Show Mercy, Receive Mercy


Honored are the merciful, 

for they shall receive mercy. 

(Matt 5:7)

By Stephen W. Hiemstra

Mercy highlights our tension with God because our flesh delights neither in practicing mercy nor in offering it. Rather than practice mercy, we prefer people to keep their promises and pay their bills; rather than ask for mercy, we prefer to pretend that we are sinless. Born in sin, mercy draws attention to our lack of holiness and our finitude, highlighting our tension with God.

Mercy is one of God’s signature character traits  (Wilkins 2004, 208; Guelich 1982, 88). It appears in the Golden Rule, in the Lord’s Prayer, and, most significantly, in a short list of God’s attributes given to Moses immediately after the Ten Commandments on Mount Sinai:

The LORD passed before him and proclaimed, The LORD, the LORD, a God merciful and gracious, slow to anger, and abounding in steadfast love and faithfulness, keeping steadfast love for thousands, forgiving iniquity and transgression and sin, but who will by no means clear the guilty, visiting the iniquity of the fathers on the children and the children’s children, to the third and the fourth generation. (Exod 34:4–7)

The Sinai context here is important because God exposes his character traits to Moses as a set of core values to be used to interpret the law correctly. Experienced lawmakers know that laws taken out of context can be misinterpreted and they frequently publish commentaries to assure proper interpretation. To interpret God’s character correctly, start by recognizing that God is merciful. God demonstrates his mercy in that Jesus willingly died on the cross to save us from our sins—our atonement through Christ confirms his divinity precisely because it exemplifies God’s mercy (1 Cor 15:3).

Mercy appears in many grammatical forms in scripture, but the adverbial form used in the Fifth Beatitude is used nowhere else. This form can be used to declare or be presented as a cause (Wallace 1996, 460–461). Merciful means “being concerned about people in their need, merciful, sympathetic, compassionate” (BDAG 2487) and is derrived from the same root as compassion. Mercy and forgiveness appear as two sides of the same coin (Guelich (1982, 88),  as we read:

Remember your mercy, O LORD, and your steadfast love, for they have been from of old. Remember not the sins of my youth or my transgressions; according to your steadfast love remember me, for the sake of your goodness, O LORD! (Ps 25:6-7)

The Psalmist talks about mercy, love, and goodness, which together constitute forgiveness.

Jesus repeatedly talks about mercy, as when we read:

1. Go and learn what this means, I desire mercy, and not sacrifice (Hos 6:6). For I came not to call the righteous, but sinners. (Matt 9:13,12: 7).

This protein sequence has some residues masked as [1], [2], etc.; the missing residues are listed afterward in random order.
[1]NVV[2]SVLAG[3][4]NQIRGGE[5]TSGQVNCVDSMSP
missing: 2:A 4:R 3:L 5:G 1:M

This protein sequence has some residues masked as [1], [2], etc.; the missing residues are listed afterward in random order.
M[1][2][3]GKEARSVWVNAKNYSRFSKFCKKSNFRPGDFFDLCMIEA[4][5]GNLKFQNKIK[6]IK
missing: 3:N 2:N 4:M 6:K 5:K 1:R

2. Woe to you, scribes and Pharisees, hypocrites! For you tithe mint and dill and cumin, and have neglected the weightier matters of the law: justice and mercy and faithfulness. These you ought to have done, without neglecting the others. (Matt 23:23)

3. And should not you have had mercy on your fellow servant, as I had mercy on you? (Matt 18:33)

Jesus clearly values mercy more than legal compliance or punishment. He also talks about mercy using other words or phrases, as in:

1. So whatever you wish that others would do to you, do also to them, for this is the Law and the Prophets. (Matt 7:12)

2. Forgive us our debts, as we also have forgiven our debtors. (Matt 6:12)

In the first example of the Golden Rule, he uses the reciprocal form (do as you would have them do) also used in the Fifth Beatitude (give mercy, receive mercy) suggesting through parallel construction that a parallel concept is also being discussed (France 1985, 110).

The reciprocal form of the Fifth Beatitude makes a convincing case for mercy. Mercy is not earned by being merciful, but mercy suggests God’s presence and we are blessed when we offer it.


Bauer, Walter (BDAG). 2000. A Greek-English Lexicon of the New Testament and Other Early Christian Literature. 3rd ed. ed. de Frederick W. Danker. Chicago: University of Chicago Press. <BibleWorks. v.9.>.

France, R.T. 1985. Matthew. Tyndale New Testament Commentaries. Downers Grove: IVP Academic.

Guelich, Robert. 1982. The Sermon on the Mount: A Foundation for Understanding. Dallas: Word Publishing.

Wilkins, Michael J. 2004. The NIV Application Commentary: Matthew. Grand Rapids: Zondervan.

Show Mercy, Receive Merc

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Preface to a Life in Tension

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